Litany of the Long Sun

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Authors: Gene Wolfe
Tags: Science-Fiction
drove roofing nails. Finding it, he tested its edge (so painstakingly sharpened that very morning) before slipping its handle into his waistband.
    That, he decided after walking up and down and twice pretending to sit, would not do. There was a rusty saw in the palaestra's supply closet; it would be simple to shorten the handle, but the hatchet would be a less useful tool, and a much less serviceable weapon, afterward.
    Stooping again, he found the rope that had prevented his bundle of shingles from sliding off the roof, a thin braided cord of black horsehair, old and pliant but still strong. Laying aside robe and tunic, he wound it about his waist, tied the ends, and slid the handle of the hatchet through several of the coils.
    Dressed again, he emerged once more into the garden, where a vagrant breeze sported with the delectable odor of cooking from the cenoby, reminding him that he ought to be preparing his own supper at this very moment. He shrugged, promising himself a celebratory one when he returned. The tomatoes that had dropped green from his vines were still not ripe, but he would slice them and fry them in a little oil. There was bread, too, he reminded himself, and the hot oil might be poured over it afterward to flavor and soften it. His mouth watered. He would scrape out the grounds he had reused so long, scrub the pot, and brew fresh coffee. Finish with an apple and the last of the cheese. A feast! He wiped his lips on his sleeve, ashamed of his greed.
    After closing and carefully locking the side door of the manteion, he made a wary study of the cenoby windows. It would probably not matter if Maytera Marble or Maytera Mint saw him leave, but Maytera Rose would not hesitate to subject him to a searching cross-examination.
    The rain had ended, there could be no doubt of that; there had been an hour of rain at most, when the farmers needed whole days of it. As he hurried along Sun Street once more, east this time and thus away from the market, Silk studied the sky.
    The thinnest possible threads of gold still shone here and there among scudding clouds, threads snapped already by the rising margin of the ink-black shade. While he watched, the threads winked out; and the skylands, which had hovered behind the long sun like so many ghosts, shone forth in all then- beauty and wonder flashing pools and rolling forests, checkered fields and gleaming cities. Lamp Street brought him to the Orilla, where the lake waters had begun when Viron was young. This crumbling wall half buried in hovels had been a busy quay, these dark and hulking old buildings, warehouses. No doubt there had been salting sheds, too, and rope walks, and many other things; but all such lightly built structures had disappeared before the last Caldé, rotted, tumbled, and at last cannibalized for firewood. The very weeds that had sprouted from their sites had withered, and the cellar of every shiprock ruin left standing was occupied by a tavern. Listening to the angry voices that issued from the one he approached, Silk wondered why anyone went there. What sorts of lives could they be to which fifty or a hundred men and women preferred this? It was a terrifying thought He paused at the head of the stair to puzzle out the drawing chalked on the grimy wall beside it, a fierce bird with outstretched wings. An eagle? Not with those spurs. A gamecock, surely; and the Cock had been one of the places suggested by Maytera Mint, a tavern (so Maytera Marble had said) she recalled Auk's mentioning.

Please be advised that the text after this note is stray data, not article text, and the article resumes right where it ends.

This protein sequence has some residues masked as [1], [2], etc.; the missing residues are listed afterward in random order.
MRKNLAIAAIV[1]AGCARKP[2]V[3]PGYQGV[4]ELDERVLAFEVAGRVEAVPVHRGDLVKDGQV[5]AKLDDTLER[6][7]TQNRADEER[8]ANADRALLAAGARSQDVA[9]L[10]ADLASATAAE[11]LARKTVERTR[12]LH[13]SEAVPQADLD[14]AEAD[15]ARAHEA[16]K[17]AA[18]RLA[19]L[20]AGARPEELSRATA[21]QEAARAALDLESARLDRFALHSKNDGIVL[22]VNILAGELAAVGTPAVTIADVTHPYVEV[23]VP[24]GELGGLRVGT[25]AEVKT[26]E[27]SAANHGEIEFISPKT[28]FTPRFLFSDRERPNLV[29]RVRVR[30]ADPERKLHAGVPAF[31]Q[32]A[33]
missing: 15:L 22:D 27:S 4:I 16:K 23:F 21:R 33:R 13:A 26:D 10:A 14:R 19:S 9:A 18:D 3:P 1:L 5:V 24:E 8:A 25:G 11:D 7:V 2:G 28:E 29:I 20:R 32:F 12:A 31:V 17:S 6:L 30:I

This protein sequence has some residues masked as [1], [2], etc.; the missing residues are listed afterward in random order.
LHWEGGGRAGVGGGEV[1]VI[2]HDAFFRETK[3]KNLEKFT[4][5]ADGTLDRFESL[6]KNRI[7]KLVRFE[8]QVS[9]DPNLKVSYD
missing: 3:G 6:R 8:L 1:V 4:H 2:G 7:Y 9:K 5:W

The steep and broken stairs stank of urine; Silk held his breath as he groped down them, not much helped by the faint yellow radiance from the open door. Stepping to one side just beyond the doorway, he stood with his back to the wall and surveyed the low room. No one appeared to pay the least attention to him.
    It was larger than he had expected, and less furnished. Mismatched deal tables stood here and there, isolated, but surrounded by chairs, stools, and benches

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